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Sony must be wary of where Microsoft is taking Xbox

E3 2019 brought us a fresh wave of Xbox news. Among a few new looks at some big exclusives, a number of Xbox eco-system announcements were also made. We got public demos of xCloud, Microsoft’s answer to game streaming, along with more details on Game Pass Ultimate. We also got a sneak peek at Project Scarlett for the next generation, alongside the new Elite Controller Series 2. All of these hardware and service announcements move toward making Xbox an even more attractive platform for gamers. Having said that, questions still remain over the quality and quantity of exclusive software coming to Xbox systems. With the latest studio acquisition of Double Fine adding to last year’s list, Microsoft is addressing their only remaining issue. When the new additions to Microsoft Game Studios are regularly dropping content, Sony could have a problem on their hands.

2018 was a brilliant year for Sony’s first-party line-up. The Shadow of the Colossus remake dropped right at the start of the year, quickly followed by God of War and Detroit: Become Human. September brought Spider-man along, rounding off a huge year for the PS4. This contrasts to the lacklustre sequel to State of Decay, the work-in-progress Sea of Thieves and the admittedly brilliant Forza Horizon 4 over on Xbox. This is in-line with the last few years for both systems. However, a change is coming and one that could prove very important for Microsoft. These new studios have the ability to take Sony’s only remaining win; first party games.

The other side of the coin, hardware and services, Microsoft is winning. The Xbox One X has had a fantastic reception since its introduction in 2017. Being the only console on the market to regularly hit 4k visuals certainly helped. It’s also really compact and efficient, beating out the PS4 Pro which at times sounds like a jet engine while running demanding games. The pair of elite controllers sit alongside the suite of design lab options and the adaptive controller to round out the superior hardware choices. To put it plainly, the Xbox eco-system is the place to be for quality hardware.

When it comes to services, Microsoft also has it down. The integration of PC game pass into Game Pass Ultimate is yet another masterstroke. Xbox Game Pass, in all forms, is becoming one of the best value options in gaming. The vast amount of quality titles being added to the service means it’s standing head and shoulders above the competition. The backward compatibility program also puts Xbox ahead, with the lack of virtual console on Switch or PS3 compatibility on PS4. All of these additions lead right back to Phil Spencer’s goal with Xbox, to provide plentiful options for gamers. The fact that EA Access (EA’s subscription service) and PSN name changes have taken until 2019 to come to fruition shows just how far behind Sony is when it comes to platform services.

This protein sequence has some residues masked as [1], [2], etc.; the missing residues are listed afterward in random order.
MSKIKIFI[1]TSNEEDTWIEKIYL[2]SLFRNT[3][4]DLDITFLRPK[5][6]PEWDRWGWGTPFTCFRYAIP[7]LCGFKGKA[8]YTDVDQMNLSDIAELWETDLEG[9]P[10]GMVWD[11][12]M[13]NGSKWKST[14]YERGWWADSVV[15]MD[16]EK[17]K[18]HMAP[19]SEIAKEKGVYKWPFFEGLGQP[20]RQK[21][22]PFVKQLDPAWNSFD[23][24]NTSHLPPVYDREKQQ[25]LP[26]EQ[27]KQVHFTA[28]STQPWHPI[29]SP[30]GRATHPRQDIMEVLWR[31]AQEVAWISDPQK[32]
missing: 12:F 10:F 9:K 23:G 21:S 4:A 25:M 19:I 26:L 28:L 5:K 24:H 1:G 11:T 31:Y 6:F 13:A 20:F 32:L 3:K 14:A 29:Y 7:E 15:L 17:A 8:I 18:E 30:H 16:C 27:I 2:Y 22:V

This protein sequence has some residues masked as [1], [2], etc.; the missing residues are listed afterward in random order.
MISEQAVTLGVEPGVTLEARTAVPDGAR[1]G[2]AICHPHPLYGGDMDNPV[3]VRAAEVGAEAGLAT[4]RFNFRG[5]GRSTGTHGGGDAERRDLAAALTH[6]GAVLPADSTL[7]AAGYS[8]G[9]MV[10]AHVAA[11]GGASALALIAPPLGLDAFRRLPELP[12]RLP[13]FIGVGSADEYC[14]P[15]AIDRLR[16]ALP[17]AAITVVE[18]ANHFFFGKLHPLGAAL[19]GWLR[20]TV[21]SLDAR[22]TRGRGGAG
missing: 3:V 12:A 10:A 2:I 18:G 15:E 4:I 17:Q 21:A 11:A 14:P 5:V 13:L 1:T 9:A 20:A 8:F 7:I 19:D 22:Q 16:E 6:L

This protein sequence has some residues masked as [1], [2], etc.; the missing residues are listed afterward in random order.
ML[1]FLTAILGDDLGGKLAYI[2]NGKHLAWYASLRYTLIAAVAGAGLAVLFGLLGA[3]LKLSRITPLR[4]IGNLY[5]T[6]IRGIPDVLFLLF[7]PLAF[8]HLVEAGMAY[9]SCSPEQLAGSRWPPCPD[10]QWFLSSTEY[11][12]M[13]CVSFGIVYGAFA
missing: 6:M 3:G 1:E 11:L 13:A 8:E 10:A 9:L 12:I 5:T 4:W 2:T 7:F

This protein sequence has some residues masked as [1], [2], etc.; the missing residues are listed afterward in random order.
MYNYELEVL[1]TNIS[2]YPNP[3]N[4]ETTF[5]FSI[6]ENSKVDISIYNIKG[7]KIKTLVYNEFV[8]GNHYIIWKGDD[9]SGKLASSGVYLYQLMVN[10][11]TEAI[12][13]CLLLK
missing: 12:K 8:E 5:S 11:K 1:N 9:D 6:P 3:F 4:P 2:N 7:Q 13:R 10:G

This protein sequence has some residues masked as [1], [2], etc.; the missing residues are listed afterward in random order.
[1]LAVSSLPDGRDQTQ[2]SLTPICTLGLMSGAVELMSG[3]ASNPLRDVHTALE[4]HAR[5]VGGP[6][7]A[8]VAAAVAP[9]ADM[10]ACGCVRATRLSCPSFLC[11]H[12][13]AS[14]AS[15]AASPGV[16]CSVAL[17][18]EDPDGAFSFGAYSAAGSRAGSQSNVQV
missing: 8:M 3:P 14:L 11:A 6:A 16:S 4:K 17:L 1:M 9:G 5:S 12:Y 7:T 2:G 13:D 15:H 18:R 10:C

It feels like Xbox is only just beginning to get the recognition it deserves for providing these options. That’s understandable, as big exclusive games are arguably the most important pillar of a console eco-system. When Project Scarlett comes to market and these newly acquired studios are firing on all cylinders, the message could really change. When Xbox has the games and the services, Sony could struggle to control the message. Taking almost 15 years to provide an option to change an online ID won’t cut it. As an Xbox fan, I’m the first to point out their failings. Right now though, things are looking very bright for fans of all things Xbox.

Sony, of course, has the track record when it comes to exclusive games. We know what Naughty Dog, Guerilla and Sony Santa Monica can do, and have done time and time again. Uncharted and God of War have stood the test of time as high-quality AAA franchises, and Horizon: Zero Dawn has set itself up for a bright future. However, the studios purchased by Microsoft are no slouches. Obsidian is well known for the fan favourite Fallout: New Vegas, Double Fine Productions has constantly released great games, and Ninja Theory’s Enslaved: Odyssey to the West is a hidden gem, to name a few.

If Microsoft can do it, Xbox Game Studios and Game Pass could merge to become the Netflix Originals of gaming. The studios picked up have provided a good mix of smaller titles and AAA offerings in the past. This lends itself to the system Xbox is creating. Huge stretches of time between titles could and should become a thing of the past for Xbox. Quality, regular content drops sitting alongside the aforementioned hardware and services will put Xbox in a strong position, and Sony has to be quicker and more efficient in other areas to keep their lead. PS5 and Project Scarlett are just around the corner, and the next generation is looking very interesting indeed.

Ben Kerry
Previous reviews and news writer for Gamereactor. Fan of action, racing and straight up walkin' in any video game he can get his hands on. When he's not gaming, Ben spends his time listening to way too much Guns N' Roses, watching football and probably eating somewhere...

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